Rainbows in the Dark: RÏCÏNN — “Nereïd”

We do love exploring the transcendent and slightly out-there here on Rainbows, but that has always been the draw of this column.  I’m always looking for something that no one else is doing, and with RÏCÏNN I have definitely found that.  The project’s debut album Nereïd is a successful amalgamation of the widest variety of influences, and it manages to take much of what you know and expect about how music is crafted and turn it completely on its head.  It’s equal parts strange, ambitious, and breathtaking, and it’s guaranteed to be unlike anything you’ve ever heard.

In one sense, Nereïd is an album that was slowly crafted over the course of several tours over the globe, but in another sense, it’s an album that has existed for as long as RÏCÏNN’s sole member Laure Le Prunenec has been alive.  Perhaps better known as the soprano vocalist of the French breakcore outfit Igorrr, Le Prunenec has contributed heavily to the international success of the band, and has spent quite a lot of time out on the road with them.  It was during these stints on the road that different bits and pieces of Nereïd were conceived and recorded, sometimes solely in the mind of Le Prunenec.  Even when she was not able to sit down in a studio or by a computer, she was always dreaming and creating, a trait she has carried with her since she was a child.  Lots of components of Nereïd tie together dreams from when she was younger with her current desires and ideas, all with the purpose of staying true to her voice and vision.  Nereïd was composed, performed and conceived almost exclusively by Le Prunenec herself, with a few notable special guests adding arrangements and instrumental touches (like her Igorrr bandmates Sylvain Bouvier providing drums and Gautier Serre arranging “Söre,” as well as Cattle Decapitation’s Travis Ryan joining the ranks of the backing choir).  Nereïd is, at its core, a dark opera that tells the story of an apocalypse survivor grieving the loss of her culture amidst the wreckage in which she now finds herself, all told in a language Le Prunenec created herself.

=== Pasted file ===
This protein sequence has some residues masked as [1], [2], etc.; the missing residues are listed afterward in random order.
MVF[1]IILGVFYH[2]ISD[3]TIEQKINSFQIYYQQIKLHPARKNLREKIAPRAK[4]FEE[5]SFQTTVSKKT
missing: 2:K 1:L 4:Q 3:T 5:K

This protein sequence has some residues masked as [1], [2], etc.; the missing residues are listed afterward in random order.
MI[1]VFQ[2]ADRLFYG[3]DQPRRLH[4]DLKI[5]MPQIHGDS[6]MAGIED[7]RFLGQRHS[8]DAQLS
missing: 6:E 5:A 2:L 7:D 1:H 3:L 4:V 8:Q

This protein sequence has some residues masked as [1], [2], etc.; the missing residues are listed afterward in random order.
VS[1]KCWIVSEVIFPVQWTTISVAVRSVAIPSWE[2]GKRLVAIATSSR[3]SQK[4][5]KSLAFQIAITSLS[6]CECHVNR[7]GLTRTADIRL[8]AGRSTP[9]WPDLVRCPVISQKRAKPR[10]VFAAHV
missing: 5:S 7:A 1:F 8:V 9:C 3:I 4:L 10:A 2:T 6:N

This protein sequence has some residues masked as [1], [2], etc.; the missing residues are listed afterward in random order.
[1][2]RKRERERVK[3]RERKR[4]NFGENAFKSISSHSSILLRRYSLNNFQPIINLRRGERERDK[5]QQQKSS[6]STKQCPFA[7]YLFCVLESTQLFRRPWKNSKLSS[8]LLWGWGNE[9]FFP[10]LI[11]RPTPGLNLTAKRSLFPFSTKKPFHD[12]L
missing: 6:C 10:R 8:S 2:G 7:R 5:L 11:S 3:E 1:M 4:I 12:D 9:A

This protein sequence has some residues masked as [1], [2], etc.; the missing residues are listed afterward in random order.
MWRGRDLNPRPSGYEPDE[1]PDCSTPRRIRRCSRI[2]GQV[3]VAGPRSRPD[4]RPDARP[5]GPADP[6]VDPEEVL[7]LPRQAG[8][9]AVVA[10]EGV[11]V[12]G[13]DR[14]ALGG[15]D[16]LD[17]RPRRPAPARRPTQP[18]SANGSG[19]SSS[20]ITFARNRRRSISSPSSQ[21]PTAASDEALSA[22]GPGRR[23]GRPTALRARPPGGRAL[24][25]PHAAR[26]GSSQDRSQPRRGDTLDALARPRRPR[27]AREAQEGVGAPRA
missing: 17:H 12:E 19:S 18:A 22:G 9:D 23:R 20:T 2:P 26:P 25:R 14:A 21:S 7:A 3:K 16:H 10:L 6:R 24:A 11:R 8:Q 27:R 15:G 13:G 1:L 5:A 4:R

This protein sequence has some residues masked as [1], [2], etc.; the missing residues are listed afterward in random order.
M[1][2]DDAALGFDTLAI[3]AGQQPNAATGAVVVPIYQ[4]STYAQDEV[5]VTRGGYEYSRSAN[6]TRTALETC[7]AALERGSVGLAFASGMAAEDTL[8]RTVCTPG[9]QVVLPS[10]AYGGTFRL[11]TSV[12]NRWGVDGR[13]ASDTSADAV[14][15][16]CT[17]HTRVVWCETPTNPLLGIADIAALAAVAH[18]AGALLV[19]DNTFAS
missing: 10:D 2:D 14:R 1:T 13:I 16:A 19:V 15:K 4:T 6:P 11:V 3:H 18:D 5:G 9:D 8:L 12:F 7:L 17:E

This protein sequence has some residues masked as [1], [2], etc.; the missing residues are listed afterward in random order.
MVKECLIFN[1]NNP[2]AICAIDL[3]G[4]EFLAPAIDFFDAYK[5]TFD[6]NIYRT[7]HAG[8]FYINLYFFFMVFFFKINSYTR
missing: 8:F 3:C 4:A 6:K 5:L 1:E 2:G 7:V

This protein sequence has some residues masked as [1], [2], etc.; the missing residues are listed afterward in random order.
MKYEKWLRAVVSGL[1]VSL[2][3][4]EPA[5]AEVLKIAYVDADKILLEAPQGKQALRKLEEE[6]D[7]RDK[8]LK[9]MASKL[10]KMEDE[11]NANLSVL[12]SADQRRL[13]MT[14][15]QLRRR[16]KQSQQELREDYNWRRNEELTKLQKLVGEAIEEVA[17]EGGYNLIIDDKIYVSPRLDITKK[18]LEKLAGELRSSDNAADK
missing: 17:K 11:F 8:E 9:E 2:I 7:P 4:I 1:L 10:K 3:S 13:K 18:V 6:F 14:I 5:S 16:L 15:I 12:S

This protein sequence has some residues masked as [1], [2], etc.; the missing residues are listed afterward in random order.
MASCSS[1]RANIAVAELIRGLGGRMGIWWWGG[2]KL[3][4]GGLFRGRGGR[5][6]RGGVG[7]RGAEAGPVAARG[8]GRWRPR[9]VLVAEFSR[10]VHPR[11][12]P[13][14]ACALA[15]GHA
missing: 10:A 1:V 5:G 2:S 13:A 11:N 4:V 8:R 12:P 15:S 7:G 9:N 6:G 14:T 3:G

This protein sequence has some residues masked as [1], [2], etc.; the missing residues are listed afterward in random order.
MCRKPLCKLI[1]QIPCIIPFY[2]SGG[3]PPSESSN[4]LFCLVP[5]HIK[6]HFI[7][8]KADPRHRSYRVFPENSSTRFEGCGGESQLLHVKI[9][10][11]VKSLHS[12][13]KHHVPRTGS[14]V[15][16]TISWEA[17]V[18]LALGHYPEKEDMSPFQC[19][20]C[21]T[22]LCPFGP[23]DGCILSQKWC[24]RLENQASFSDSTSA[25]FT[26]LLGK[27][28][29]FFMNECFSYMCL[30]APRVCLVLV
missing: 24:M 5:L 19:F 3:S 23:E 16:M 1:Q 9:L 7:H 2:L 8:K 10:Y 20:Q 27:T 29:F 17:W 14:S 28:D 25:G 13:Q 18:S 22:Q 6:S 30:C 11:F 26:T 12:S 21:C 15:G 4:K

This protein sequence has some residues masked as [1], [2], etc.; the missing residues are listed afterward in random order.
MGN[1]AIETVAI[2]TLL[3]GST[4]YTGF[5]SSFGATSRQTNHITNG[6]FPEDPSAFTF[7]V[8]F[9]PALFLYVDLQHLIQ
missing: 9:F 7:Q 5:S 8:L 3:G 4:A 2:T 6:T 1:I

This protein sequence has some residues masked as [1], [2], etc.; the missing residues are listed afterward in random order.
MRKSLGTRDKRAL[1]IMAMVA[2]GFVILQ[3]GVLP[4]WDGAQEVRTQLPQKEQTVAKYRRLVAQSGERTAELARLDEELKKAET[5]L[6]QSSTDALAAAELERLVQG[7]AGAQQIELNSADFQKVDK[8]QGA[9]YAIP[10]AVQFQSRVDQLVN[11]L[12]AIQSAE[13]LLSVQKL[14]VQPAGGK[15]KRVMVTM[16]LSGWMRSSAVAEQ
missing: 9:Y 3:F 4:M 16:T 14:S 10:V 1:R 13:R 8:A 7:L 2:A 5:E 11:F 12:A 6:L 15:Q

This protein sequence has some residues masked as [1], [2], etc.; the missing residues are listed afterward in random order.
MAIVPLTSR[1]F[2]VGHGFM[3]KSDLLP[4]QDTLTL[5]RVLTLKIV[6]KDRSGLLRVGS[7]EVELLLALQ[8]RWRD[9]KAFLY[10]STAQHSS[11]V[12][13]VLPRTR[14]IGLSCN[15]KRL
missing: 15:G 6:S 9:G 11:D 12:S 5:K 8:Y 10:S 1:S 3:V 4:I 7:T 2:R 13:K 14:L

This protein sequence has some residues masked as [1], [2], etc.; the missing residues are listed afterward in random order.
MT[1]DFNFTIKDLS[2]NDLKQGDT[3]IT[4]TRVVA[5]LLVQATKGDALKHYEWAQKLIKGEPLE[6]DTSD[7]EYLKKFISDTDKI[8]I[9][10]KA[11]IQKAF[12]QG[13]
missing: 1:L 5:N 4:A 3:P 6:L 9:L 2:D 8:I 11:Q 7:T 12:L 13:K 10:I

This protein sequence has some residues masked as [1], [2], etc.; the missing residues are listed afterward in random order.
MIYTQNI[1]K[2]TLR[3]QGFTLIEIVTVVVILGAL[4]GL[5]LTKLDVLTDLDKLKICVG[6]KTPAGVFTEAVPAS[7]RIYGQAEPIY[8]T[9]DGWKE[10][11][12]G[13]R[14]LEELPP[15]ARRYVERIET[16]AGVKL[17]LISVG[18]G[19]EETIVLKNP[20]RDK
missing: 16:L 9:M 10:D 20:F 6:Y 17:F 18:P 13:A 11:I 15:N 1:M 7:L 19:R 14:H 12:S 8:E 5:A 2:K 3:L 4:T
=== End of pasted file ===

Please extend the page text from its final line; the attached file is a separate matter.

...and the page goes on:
As one might expect, Le Prunenec’s voice is absolutely the star of the show on all of these tracks.  Powerful, sorrowful, full of depth and range, it’s no small wonder why she has gotten all of the recognition she has or why an album billed as a “dark funeral opera” could succeed so wildly.  Her voice tells a story that you can feel and see every detail of, even though there are almost no intelligible words on the album.  Every belt, every wail of agony, every scream, cry and whisper are so packed full of feeling and life that it’s impossible not to get sucked in to the story and to feel every ounce of it.  Lead single “Doris” is a great example of how and why Nereïd hits so hard.  The song is built around layers of Le Prunenec’s voice, each one adding on to the last and expanding the song until, with a piercing cry, the song thunders into huge electric guitars, choral screams and pounding drums.  Similarly, the title track is filled with raw emotion and soulful, evocative vocals that evoke a profound sense of yearning, all over tribal sounding drums and slightly eerie strings.  It should be noted that the backing arrangements of these songs also gives them a tremendous sense of vibrancy.  From gentle acoustic guitars to string ensembles to electronics and analogue keyboards, the variety of instrumentation on Nereïd makes each song stand out, like a chapter in a story.  “Söre” even features the breakcore elements that, doubtless, many people are hoping for, and the pulsing synth bass on “Psamatäe” adds a modern feel to a song that starts off feeling very classical.  It’s the attention to detail that really lets Nereïd shine, and it’s an album that I keep discovering more about the more I listen to it.

Laure Le Prunenec

RÏCÏNN, and Le Prunenec, have in one fell swoop managed to make some of the deepest, most interesting music I have heard all year.  I guess it shouldn’t come as a surprise that someone associated with a band like Igorrr would make music that is well off the beaten path, but Le Prunenec shows on this release that she deserves to stand on her own merits.  From her tremendous voice to her skillful storytelling to her ability to take so many disparate sounds and styles and turn them completely on their heads, it seems like there’s almost no stopping her at this point.  Here’s to another chapter in the saga that RÏCÏNN have begun spinning.  I’m sure it will be even more strange and wonderful.

Ian


Nereïd is available now on Blood Music.  For more information on RÏCÏNN, visit their Facebook page.

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